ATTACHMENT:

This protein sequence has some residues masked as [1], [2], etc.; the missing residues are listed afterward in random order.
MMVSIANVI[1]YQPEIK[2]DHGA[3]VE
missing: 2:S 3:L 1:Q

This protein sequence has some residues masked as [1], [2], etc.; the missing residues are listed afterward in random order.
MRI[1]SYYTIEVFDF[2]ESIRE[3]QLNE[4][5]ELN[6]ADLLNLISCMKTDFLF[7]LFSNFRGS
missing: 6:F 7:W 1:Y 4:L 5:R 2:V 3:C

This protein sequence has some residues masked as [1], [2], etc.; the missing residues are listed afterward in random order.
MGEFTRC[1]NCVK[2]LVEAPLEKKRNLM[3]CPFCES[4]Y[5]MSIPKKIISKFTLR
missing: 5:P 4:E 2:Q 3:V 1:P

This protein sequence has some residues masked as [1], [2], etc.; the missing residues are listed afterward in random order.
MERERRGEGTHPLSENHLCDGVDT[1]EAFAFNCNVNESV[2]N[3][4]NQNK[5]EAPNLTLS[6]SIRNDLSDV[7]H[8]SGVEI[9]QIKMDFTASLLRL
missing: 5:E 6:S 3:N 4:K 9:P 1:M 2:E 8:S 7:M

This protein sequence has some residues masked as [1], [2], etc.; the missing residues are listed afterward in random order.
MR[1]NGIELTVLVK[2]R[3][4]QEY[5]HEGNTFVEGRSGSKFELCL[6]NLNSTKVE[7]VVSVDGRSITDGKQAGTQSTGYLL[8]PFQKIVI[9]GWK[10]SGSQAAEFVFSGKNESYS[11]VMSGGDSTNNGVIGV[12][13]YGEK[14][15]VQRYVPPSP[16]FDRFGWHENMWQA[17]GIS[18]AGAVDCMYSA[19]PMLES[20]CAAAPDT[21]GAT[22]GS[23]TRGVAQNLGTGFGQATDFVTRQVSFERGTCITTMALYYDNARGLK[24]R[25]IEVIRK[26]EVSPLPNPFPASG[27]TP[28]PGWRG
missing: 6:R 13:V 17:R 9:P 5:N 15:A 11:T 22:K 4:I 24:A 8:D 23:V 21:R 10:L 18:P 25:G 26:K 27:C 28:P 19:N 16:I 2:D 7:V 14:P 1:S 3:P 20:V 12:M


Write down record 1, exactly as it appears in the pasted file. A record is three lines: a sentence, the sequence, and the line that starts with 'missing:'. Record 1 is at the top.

This protein sequence has some residues masked as [1], [2], etc.; the missing residues are listed afterward in random order.
MMVSIANVI[1]YQPEIK[2]DHGA[3]VE
missing: 2:S 3:L 1:Q